The tail tuck signals a deer that is reluctant, subordinate, fearful or injured. These bucks are oftentimes loners and anti-social. Anytime I see a deer tuck its tail, or receive a trail camera photo of this action, I immediately mark that deer as a timid (or injured) one.

Real Life Example: Having this intel completely changed my approach to hunting a specific buck during the 2009 season. He ran in an area with two larger-bodied bucks, and his actions reflected that. I knew I couldn’t get aggressive with him. Instead, I set up shop near a preferred bedding area and refused the urge to call and rattle. I shot him as he made his way to a nearby pond. Because I observed him (in person) act timid once, I completely changed the game plan to fit his personality.

The Takeaway: Tucked tails can mean different things, but they’re an insight into a deer’s state of mind. Before a shot, a tucked tail means a timid or shy deer. After the shot, it means you likely hit the mark. A wounded deer often tucks its tail between its legs. If you miss, the tail usually stays raised after the shot.

Having the ability to read a deer's body language will make you a better deer hunter, and help you know when to take that shot. (Red Arrow/Kip Campbell photo)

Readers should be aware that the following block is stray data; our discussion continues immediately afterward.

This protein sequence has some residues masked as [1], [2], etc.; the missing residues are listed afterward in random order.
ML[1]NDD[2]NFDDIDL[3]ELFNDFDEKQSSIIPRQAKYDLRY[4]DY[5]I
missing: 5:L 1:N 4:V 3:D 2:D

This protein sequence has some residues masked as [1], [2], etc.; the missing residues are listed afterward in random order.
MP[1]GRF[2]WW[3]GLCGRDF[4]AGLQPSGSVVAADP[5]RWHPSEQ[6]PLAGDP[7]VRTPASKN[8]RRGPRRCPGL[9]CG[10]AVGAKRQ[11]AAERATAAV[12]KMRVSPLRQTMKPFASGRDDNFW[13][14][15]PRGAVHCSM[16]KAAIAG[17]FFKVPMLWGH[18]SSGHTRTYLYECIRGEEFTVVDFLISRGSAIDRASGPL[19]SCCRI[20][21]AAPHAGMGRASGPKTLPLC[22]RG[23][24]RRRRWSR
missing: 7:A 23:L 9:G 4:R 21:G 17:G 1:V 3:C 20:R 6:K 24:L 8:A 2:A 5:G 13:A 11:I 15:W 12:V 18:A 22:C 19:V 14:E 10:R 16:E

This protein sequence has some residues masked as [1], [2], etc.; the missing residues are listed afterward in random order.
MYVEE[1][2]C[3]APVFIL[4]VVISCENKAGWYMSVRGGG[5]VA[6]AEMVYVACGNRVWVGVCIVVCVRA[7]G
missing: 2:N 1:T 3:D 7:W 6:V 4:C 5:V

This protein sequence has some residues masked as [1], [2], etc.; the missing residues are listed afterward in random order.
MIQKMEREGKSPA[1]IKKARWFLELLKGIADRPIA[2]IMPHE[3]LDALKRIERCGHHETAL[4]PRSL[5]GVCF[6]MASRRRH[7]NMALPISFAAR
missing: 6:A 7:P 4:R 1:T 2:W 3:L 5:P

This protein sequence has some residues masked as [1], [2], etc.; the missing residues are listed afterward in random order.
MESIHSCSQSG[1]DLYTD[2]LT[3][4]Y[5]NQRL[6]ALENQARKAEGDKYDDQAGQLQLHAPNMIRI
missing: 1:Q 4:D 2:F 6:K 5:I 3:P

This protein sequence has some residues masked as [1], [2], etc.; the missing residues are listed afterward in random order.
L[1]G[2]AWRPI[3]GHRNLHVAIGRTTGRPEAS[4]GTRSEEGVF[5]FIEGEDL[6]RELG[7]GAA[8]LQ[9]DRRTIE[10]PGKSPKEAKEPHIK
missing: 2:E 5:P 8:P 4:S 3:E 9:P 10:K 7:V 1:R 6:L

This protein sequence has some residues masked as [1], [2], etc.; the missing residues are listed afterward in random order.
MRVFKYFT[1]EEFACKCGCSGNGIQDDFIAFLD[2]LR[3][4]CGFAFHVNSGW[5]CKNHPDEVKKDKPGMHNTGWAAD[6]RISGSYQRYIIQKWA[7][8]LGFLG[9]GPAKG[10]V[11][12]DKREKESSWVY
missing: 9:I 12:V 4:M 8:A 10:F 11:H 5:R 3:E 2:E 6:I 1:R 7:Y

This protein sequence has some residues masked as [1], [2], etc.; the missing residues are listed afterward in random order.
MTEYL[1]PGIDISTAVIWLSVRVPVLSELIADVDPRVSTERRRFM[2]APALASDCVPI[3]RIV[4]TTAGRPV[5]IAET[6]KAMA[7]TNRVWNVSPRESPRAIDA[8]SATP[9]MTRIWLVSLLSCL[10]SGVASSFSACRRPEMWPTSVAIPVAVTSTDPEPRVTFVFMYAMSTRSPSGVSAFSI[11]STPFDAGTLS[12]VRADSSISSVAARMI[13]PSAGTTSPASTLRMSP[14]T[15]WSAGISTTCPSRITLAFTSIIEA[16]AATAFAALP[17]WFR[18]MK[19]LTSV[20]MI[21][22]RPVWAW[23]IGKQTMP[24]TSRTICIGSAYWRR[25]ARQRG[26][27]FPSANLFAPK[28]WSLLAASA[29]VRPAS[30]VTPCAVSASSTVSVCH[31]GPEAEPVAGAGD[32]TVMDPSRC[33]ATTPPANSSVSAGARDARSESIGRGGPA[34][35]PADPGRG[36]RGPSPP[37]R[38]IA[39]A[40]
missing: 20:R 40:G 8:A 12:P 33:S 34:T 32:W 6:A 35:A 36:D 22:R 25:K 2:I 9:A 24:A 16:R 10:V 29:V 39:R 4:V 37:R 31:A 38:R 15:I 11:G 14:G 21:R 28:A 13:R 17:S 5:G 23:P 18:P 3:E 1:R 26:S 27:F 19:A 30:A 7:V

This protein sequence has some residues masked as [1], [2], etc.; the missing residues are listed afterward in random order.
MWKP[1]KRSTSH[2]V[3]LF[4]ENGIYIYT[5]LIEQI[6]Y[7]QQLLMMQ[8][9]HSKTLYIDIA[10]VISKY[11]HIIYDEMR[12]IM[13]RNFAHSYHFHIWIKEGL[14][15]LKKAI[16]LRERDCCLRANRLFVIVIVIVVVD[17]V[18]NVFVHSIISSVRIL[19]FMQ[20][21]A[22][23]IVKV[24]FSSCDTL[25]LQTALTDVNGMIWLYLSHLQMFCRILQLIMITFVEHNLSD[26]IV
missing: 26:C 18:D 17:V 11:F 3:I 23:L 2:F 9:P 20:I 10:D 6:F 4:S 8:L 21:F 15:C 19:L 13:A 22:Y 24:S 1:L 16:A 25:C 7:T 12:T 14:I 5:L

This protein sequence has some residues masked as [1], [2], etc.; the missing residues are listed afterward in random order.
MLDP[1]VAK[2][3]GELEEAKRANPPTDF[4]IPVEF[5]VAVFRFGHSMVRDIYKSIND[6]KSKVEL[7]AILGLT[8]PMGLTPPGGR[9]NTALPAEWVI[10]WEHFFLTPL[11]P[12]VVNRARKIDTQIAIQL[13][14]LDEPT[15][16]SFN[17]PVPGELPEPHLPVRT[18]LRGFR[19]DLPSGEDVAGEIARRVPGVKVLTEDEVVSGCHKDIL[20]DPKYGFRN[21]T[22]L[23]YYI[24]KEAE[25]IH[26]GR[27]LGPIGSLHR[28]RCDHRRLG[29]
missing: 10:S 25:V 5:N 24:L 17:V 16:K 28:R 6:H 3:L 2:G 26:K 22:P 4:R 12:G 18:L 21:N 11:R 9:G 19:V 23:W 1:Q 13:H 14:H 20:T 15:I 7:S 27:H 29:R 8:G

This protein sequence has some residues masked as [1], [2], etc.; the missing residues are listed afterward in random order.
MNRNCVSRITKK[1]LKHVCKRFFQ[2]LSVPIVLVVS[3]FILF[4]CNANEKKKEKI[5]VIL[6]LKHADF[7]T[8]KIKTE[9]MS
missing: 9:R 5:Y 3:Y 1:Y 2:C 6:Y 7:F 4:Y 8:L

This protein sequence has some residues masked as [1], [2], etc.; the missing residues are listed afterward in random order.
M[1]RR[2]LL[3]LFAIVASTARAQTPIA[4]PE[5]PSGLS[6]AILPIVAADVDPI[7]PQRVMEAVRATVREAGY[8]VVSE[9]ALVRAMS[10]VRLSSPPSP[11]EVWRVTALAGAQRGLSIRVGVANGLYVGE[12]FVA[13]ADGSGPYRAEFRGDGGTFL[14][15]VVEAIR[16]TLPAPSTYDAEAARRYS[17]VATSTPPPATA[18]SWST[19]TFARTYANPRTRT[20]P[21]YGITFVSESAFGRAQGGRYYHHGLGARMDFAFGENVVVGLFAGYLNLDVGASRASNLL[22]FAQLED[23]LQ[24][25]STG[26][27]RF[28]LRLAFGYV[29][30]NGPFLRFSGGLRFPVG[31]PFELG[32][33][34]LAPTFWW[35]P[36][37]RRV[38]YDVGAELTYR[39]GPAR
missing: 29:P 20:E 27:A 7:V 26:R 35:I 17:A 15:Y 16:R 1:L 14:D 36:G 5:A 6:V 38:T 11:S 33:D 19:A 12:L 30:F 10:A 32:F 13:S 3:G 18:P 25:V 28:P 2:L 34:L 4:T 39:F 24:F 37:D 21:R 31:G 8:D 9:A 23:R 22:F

3. The Rigid Tail

A doe’s straight, flat tail is a sign love is in the air during the rut. It can mean a doe is in or nearing estrous, and ready to breed. Most times when you see this, the doe is accompanied by a buck (or bucks).

Real Life Example: Several years ago, I was set up on the edge of a thicket. A doe ran through about an hour into the hunt, and her tail was stretched out parallel to the ground. Her mouth was wide open and panting. I knew she was in estrous and that a buck couldn’t be far behind her. Ten seconds later, a solid 130-inch 10-point came trotting out. I stopped him before taking the shot.

The Takeaway: Knowing she was in estrous gave me an advantage. I was prepared and waiting to take the shot when the buck entered the open. If I hadn’t known, I might not have gotten the shot off in time.

4. The White Flag

The raised tail is without a doubt the most infamous and hated tail talk of all. It’s generally the last thing you see as that giant buck bounds over the hill and out of your life.

Real Life Example: I have too many stories about spooked deer to share them all here. I’ll pick the most heartbreaking. It was fall of 2013, sometime around late September. I’d been after a particular buck for three years, and on that day he stepped out two full hours before dark. He walked straight toward me and stopped at 30 yards. Then, a woman and her kids walked down the hill to the creek. The field was full of deer, and my buck and all the others raised their tails and dashed out of sight.